PhET Lab experiments represent real interactive, and research-based simulations of physical phenomena from the PhET™ project at the University of Colorado. For teachers and students around the world, the PhET project provides interactive simulations that are based on extensive education research and support more effective science education. Going beyond traditional educational resources, PhET simulations offer an intuitive, game-like environment where students can learn through scientist-like exploration, where dynamic visual representations make the invisible visible, and where science ideas are connected to real-world phenomena. Unlike most educational software, PhET simulations are free, easily translated into multiple languages, and available either online or offline, especially important for areas with poor or no internet connectivity. With their flexible design, the simulations can be used in many ways - as demos, homework, or inexpensive yet accurate and realistic lab alternatives.
All PhET simulations are freely available from the PhET website and are easy to use and incorporate into the classroom. They are written in Java and Flash, and can be run using a standard web browser as long as Flash and Java are installed.
Explore a few of the PhET Labs simulations on several Science disciplines:
|Online Activity Labs:||Topics:|
||Watch alpha particles escape from a polonium nucleus, causing radioactive alpha decay. See how random decay times relate to the half life.
Details and get access to Alpha Decay
Check out Alpha Decay
||Explore bending of light between two media with different indices of refraction. See how changing from air to water to glass changes the bending angle. Play with prisms of different shapes and make rainbows.
Details and get access to Bending Light
Check out Bending Light
||Why do objects like wood float in water? Does it depend on size? Create a custom object to explore the effects of mass and volume on density. Can you discover the relationship? Use the scale to measure the mass of an object, then hold the object under water to measure its volume. Can you identify all the mystery objects?
Details and get access to Density
Check out Density
|Forces and Motion
||Explore the forces at work when you try to push a filing cabinet. Create an applied force and see the resulting friction force and total force acting on the cabinet. Charts show the forces, position, velocity, and acceleration vs. time. View a Free Body Diagram of all the forces (including gravitational and normal forces).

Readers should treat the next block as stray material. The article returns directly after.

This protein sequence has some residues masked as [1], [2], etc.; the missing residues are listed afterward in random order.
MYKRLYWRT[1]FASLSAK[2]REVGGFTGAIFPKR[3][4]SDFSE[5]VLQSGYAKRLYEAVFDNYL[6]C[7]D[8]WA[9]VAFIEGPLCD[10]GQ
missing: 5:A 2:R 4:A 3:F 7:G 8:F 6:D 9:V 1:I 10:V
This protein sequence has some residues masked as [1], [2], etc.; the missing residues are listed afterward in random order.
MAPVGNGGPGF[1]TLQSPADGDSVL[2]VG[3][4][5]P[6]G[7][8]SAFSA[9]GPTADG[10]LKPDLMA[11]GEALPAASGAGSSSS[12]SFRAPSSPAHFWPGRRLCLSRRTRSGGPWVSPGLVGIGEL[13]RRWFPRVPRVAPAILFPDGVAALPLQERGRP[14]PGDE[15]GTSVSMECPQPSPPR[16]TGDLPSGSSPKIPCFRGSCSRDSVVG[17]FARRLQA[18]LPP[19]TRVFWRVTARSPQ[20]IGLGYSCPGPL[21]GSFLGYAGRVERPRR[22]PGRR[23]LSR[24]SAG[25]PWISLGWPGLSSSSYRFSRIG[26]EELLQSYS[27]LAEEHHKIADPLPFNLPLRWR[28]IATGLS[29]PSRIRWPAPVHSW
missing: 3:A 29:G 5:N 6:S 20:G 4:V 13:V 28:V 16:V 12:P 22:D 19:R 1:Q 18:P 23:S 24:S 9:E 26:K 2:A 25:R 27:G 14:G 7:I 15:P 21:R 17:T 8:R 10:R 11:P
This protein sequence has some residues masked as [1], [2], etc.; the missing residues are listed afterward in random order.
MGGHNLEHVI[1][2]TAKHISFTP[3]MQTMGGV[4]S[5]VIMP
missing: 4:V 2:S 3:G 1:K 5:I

Details and get access to Forces and Motion
Check out Forces and Motion
||Start a chain reaction, or introduce non-radioactive isotopes to prevent one. Control energy production in a nuclear reactor! (Previously part of the Nuclear Physics simulation - now there are separate Alpha Decay and Nuclear Fission sims.)
Details and get access to Nuclear Fission
Check out Nuclear Fission
||See how the equation form of Ohm's law relates to a simple circuit. Adjust the voltage and resistance, and see the current change according to Ohm's law. The sizes of the symbols in the equation change to match the circuit diagram.
Details and get access to Ohm's Law
Check out Ohm's Law
||The National Science Digital Library - provides high quality online educational resources for teaching and learning, with current emphasis on the sciences, technology, engineering, and mathematics (STEM) disciplines–both formal and informal, institutional and individual, in local, state, national, and international educational settings. The NSDL collection contains structured descriptive information (metadata) about web-based educational resources held on other sites by their providers. These providers have contribute this metadata to NSDL for organized search and open access to educational resources via this website and its services.|
Are you using free Virtual Lab materials you found on the web in your teaching or your learning? Have you posted free Virtual Labs online that are open for others to use? We invite you to catalog these Virtual Labs you use or authored in MERLOT. Your colleagues and students around the world will thank you!
First: Become a member of MERLOT (It will take about 2 minutes and it’s FREE).
Second: Log in to MERLOT and click to Add a Material. (It will take about 4 minutes the first time and step-by-step instructions for contributing materials to MERLOT are available).